Red Bull under fire for plot to usurp Monster

LONDON - Red Bull is under fire for running a clandestine field marketing campaign aimed at undermining rival energy-drink brand Monster. The plan was devised after Red Bull lost the contract to supply pub chain JD Wetherspoon.

A Red Bull briefing outlined a 'secret mission' planned for the first week of October 'to go into JDW sites stocking Monster and smuggle cans of Red Bull in to consume'. It added that if any 'wings girls' are caught, it is 'vital they do not say that they work for Red Bull'.

The stated aim of the campaign was to convince staff and managers at Wetherspoon that customers were unhappy about Monster being stocked.

The document concluded: 'The more managers feeding this back, the more impact this could have at HQ.'

A Wetherspoon spokesman said he was surprised at Red Bull's 'wide-boy tactics', while Monster branded the campaign 'desperate'.

Giles Crown, a media, brands and technology partner at solicitors Lewis Silkin, said: 'There is a potential issue under the Consumer Protection from Unfair Trading Regulations. This says you cannot falsely represent yourself as a consumer.' He added that the activity may also have breached the implied terms of entry in Wetherspoon's premises, giving rise to a possible trespass.

A spokesman for Red Bull confirmed that the company had ceased the 'somewhat mischievous initiative'. 'We challenged our business to come up with some fun ideas to try to win the [Wetherspoon] business back. The activity that has been brought to our attention is simply an example of this drive being taken too far by overzealous junior employees.'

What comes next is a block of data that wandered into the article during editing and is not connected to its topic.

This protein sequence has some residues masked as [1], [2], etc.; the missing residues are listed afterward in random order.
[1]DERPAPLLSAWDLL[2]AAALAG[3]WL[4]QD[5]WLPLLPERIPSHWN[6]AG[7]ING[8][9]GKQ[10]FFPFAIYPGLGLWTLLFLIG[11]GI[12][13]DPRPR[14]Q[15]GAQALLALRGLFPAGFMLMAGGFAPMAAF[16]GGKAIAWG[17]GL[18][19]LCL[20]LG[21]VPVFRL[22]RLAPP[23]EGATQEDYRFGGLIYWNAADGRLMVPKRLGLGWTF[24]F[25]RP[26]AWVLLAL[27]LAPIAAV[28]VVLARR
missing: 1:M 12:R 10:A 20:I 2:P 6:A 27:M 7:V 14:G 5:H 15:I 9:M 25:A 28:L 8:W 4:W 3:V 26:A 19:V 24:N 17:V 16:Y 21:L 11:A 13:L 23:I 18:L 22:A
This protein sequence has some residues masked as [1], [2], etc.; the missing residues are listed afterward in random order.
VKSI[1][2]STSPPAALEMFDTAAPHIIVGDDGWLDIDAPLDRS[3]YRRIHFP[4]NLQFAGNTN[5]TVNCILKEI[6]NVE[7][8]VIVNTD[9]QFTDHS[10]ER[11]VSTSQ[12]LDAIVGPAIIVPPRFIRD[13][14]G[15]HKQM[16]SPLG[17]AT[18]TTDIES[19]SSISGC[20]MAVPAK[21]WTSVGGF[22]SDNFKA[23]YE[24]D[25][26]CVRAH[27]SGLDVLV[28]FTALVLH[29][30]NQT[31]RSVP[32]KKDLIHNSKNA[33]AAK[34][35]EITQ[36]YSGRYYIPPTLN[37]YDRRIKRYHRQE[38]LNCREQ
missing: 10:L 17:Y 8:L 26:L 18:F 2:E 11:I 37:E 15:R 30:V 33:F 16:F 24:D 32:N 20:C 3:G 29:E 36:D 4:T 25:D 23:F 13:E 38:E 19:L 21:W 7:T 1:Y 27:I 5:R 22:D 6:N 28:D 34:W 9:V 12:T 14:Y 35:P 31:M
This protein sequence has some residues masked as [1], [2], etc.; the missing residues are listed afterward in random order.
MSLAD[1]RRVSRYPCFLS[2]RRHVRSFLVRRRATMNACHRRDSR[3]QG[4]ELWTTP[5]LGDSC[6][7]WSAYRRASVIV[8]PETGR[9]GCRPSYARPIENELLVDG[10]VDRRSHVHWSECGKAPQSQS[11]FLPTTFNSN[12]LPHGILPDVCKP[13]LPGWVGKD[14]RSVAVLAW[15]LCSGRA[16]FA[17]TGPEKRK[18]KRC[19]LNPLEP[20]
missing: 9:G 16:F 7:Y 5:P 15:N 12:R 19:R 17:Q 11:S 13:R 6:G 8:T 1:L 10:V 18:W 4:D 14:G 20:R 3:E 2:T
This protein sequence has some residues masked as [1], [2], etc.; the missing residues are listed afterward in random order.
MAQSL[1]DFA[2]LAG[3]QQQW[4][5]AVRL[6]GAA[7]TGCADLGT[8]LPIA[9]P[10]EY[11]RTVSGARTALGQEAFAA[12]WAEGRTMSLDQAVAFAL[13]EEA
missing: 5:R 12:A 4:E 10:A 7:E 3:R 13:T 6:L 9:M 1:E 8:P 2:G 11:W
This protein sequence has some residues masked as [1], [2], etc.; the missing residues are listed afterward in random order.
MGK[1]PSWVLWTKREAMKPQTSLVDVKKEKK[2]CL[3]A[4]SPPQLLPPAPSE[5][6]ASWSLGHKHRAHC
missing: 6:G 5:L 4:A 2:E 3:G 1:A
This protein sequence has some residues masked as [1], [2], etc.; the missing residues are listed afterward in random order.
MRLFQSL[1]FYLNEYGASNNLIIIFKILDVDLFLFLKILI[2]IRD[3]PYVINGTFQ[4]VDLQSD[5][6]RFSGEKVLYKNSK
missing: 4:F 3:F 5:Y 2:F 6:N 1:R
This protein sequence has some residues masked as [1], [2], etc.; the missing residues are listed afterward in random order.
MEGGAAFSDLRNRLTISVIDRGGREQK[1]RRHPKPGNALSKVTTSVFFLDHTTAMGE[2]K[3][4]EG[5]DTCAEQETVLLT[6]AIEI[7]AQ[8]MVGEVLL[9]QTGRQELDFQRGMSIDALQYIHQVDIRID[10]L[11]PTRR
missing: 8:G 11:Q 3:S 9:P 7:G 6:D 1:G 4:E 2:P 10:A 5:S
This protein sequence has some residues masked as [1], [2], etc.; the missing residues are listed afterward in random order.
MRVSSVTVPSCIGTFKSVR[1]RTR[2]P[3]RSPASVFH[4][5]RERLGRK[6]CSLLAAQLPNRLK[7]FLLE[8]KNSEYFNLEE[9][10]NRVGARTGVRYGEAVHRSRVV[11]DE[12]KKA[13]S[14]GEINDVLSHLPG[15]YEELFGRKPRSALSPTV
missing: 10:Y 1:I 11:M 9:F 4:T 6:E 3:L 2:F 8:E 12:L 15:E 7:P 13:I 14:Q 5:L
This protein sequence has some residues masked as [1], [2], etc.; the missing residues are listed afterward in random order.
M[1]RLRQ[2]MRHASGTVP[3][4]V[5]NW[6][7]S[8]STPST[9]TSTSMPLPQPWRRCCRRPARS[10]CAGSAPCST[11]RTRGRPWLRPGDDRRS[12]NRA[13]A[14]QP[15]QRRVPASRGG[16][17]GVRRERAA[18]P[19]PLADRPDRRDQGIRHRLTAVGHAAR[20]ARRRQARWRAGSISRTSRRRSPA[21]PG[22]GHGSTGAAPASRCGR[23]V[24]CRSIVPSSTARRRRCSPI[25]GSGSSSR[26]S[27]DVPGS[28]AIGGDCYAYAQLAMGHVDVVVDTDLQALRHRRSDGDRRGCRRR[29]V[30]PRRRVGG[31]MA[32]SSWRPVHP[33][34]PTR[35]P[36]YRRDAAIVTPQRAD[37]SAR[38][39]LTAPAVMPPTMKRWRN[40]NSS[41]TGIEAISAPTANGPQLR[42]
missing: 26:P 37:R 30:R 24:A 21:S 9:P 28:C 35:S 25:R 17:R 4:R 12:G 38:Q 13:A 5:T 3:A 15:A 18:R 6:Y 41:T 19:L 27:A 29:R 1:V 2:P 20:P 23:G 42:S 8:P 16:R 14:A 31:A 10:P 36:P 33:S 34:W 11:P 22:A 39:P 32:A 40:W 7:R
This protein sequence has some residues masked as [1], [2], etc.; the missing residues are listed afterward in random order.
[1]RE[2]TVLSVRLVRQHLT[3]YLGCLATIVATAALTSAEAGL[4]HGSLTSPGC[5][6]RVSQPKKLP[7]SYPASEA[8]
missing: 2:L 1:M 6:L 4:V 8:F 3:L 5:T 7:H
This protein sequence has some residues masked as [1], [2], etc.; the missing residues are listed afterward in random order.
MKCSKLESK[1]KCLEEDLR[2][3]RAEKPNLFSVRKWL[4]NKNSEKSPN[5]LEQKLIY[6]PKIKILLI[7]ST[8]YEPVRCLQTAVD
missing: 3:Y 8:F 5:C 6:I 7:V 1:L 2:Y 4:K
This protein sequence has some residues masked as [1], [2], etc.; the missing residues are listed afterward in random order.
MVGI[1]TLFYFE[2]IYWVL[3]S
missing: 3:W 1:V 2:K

Subscribe to Campaign from just £57 per quarter

Includes weekly and quarterly print issues, plus unrestricted online access.


Looking for a new job?

Get the latest creative jobs in advertising, media, marketing and digital delivered directly to your inbox each day.

Create an Alert Now
BBH deputy ECD Caroline Pay exits

1 BBH deputy ECD Caroline Pay exits

Bartle Bogle Hegarty has parted company with its deputy executive creative director Caroline Pay and has promoted Ian Heartfield, creative managing partner, and Anthony Austin, chief executive of Black Sheep Studios, to take over as joint deputy ECDs.

Agencies' anger at failure of Stronger In campaign

1 Agencies' anger at failure of Stronger In campaign

"We failed the country, we could and should have done better." So says one senior advertising executive involved in the Britain Stronger In Europe campaign.

Just published